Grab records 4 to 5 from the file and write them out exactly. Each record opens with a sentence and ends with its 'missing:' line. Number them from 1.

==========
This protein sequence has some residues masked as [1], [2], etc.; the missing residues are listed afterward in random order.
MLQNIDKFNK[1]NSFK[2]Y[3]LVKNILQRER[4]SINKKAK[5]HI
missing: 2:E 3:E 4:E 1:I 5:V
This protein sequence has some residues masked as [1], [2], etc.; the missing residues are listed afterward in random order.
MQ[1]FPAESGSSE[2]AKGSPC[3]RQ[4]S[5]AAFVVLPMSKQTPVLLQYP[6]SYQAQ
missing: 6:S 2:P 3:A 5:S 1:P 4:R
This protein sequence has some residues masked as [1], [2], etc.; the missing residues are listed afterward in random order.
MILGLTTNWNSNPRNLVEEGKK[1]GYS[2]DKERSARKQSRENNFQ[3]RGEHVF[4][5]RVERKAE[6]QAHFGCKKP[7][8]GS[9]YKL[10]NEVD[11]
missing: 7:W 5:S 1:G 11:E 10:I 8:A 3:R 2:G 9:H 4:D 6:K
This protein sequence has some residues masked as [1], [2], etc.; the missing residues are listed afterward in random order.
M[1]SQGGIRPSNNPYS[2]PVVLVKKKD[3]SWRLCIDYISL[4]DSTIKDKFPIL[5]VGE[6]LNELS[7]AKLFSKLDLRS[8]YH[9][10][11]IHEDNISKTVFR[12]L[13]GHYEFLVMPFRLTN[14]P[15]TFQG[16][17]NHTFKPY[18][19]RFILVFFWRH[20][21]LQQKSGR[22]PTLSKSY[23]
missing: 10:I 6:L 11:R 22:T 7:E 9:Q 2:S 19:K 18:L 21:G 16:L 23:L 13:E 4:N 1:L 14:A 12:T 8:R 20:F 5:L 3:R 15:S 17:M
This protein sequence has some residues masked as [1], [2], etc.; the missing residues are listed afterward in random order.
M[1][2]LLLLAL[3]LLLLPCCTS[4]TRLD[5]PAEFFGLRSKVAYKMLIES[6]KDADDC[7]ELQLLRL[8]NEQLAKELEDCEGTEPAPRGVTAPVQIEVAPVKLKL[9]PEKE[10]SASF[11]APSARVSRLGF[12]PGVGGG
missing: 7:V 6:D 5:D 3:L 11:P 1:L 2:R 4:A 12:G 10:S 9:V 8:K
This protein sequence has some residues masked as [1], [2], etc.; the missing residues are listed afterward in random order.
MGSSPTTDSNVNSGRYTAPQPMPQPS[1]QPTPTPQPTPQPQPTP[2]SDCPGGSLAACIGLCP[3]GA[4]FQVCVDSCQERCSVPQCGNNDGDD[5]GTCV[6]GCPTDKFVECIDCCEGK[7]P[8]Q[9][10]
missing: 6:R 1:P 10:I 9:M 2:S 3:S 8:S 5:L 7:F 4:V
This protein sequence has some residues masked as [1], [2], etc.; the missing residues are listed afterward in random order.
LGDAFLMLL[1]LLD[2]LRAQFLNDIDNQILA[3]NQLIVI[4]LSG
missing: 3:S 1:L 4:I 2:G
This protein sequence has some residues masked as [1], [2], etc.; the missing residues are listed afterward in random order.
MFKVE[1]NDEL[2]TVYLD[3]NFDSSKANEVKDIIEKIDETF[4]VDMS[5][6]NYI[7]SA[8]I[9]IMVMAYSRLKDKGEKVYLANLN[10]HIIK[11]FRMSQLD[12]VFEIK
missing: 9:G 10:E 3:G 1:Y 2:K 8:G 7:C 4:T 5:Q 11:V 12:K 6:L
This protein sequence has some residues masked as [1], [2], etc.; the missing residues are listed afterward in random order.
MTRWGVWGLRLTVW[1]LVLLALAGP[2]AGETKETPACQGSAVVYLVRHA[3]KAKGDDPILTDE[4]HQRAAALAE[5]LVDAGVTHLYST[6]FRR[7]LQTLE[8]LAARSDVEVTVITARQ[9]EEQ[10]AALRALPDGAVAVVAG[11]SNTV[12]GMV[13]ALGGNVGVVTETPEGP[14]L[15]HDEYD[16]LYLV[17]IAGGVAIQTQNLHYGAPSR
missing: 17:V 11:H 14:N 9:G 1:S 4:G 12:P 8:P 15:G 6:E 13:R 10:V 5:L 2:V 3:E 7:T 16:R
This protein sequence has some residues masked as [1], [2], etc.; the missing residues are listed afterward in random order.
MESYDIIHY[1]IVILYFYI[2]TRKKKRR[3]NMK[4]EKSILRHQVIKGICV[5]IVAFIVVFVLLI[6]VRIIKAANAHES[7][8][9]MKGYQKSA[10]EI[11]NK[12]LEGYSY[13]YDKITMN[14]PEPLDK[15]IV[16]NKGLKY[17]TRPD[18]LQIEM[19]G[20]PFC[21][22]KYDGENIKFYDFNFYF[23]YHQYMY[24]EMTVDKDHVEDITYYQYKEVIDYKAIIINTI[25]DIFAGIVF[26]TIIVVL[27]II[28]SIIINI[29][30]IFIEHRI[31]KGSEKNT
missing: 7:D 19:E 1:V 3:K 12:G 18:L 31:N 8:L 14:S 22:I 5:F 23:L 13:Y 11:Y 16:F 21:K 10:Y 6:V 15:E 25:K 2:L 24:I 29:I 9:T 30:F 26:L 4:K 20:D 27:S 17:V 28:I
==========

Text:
This protein sequence has some residues masked as [1], [2], etc.; the missing residues are listed afterward in random order.
M[1]SQGGIRPSNNPYS[2]PVVLVKKKD[3]SWRLCIDYISL[4]DSTIKDKFPIL[5]VGE[6]LNELS[7]AKLFSKLDLRS[8]YH[9][10][11]IHEDNISKTVFR[12]L[13]GHYEFLVMPFRLTN[14]P[15]TFQG[16][17]NHTFKPY[18][19]RFILVFFWRH[20][21]LQQKSGR[22]PTLSKSY[23]
missing: 10:I 6:L 11:R 22:T 7:E 9:Q 2:S 19:K 18:L 21:G 16:L 23:L 13:E 4:N 1:L 14:A 12:T 8:R 20:F 5:L 3:R 15:S 17:M
This protein sequence has some residues masked as [1], [2], etc.; the missing residues are listed afterward in random order.
M[1][2]LLLLAL[3]LLLLPCCTS[4]TRLD[5]PAEFFGLRSKVAYKMLIES[6]KDADDC[7]ELQLLRL[8]NEQLAKELEDCEGTEPAPRGVTAPVQIEVAPVKLKL[9]PEKE[10]SASF[11]APSARVSRLGF[12]PGVGGG
missing: 7:V 6:D 5:D 3:L 11:P 1:L 2:R 4:A 12:G 10:S 9:V 8:K